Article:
Friday, December 9, 2011

Some days it simply isn’t your time to shine.

Just when you think your best intentions are going to bring you great reward, your day’s work gets cut short by some young upstart of a bowler who gives you a sterner than wished for examination of your abilities.

Take New Zealand test opener, Brendon McCullum. Mightily talented, but much maligned of late, he's been on the receiving end of the harshest of criticisms for his performance during the first test at the Gabba. Here he was at Hobart, hunkering down, intent on demonstrating to all and sundry that he could curb his natural proclivity to blaze the day away with the most daring shotmaking his imagination could conjure up.

And he was succeeding too.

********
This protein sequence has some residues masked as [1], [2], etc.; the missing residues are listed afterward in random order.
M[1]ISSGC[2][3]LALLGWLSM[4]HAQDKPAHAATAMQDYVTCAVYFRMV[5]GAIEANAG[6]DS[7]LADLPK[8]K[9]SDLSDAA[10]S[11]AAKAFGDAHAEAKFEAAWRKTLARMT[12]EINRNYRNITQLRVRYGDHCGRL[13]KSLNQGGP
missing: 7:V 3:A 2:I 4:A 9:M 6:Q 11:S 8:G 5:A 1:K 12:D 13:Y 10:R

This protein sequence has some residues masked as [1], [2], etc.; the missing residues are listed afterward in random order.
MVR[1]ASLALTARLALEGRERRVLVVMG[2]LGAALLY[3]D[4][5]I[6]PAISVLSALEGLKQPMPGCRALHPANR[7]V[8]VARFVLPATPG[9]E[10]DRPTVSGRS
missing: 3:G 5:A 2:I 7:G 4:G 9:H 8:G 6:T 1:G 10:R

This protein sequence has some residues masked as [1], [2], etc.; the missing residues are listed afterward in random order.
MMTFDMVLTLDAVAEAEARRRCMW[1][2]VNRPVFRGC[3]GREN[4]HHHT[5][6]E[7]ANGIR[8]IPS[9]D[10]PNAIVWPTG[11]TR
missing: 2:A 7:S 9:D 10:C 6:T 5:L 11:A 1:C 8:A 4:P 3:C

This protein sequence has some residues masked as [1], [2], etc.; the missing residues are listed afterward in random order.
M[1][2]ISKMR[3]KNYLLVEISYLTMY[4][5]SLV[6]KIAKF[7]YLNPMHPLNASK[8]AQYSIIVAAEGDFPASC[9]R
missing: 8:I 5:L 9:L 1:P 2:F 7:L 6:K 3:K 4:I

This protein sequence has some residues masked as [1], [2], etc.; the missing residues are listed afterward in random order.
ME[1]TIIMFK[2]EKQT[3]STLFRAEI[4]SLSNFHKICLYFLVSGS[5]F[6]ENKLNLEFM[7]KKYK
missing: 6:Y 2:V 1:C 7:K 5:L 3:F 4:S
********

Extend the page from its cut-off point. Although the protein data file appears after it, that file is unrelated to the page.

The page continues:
At least until James Pattinson - who was in the middle of garnering his second five wicket haul in only his second test – came along with a ball that was so sinister of intent, and psychopathic in nature, that McCullum’s hopes of a long and industrious stay at the crease were stymied by the latest of swing. So demented was its demeanour, as it knicked the edge of McCullum’s willow, that it could not but help facetiously laugh in the visage of the batsman as it derided its victim with the perfect line and the perfect length.

That it was a cracking delivery cannot be denied. McCullum had been scuppered for a measly sixteen runs. Ninety-eight minutes of stoic resistance in tandem with Kane Williamson had come to nothing.

At 3 for25, the duo had battled hard in a dire situation and he was dirty with himself. But he need not have been. There are simply occasions when one has to admit that the bowler has genuinely won the battle with a delivery that was too good.

It was clear too, that he was attempting to change his ways to better suit the needs of the test side. That is to be admired.

This time, though, the young buck had got one over the grizzled old veteran

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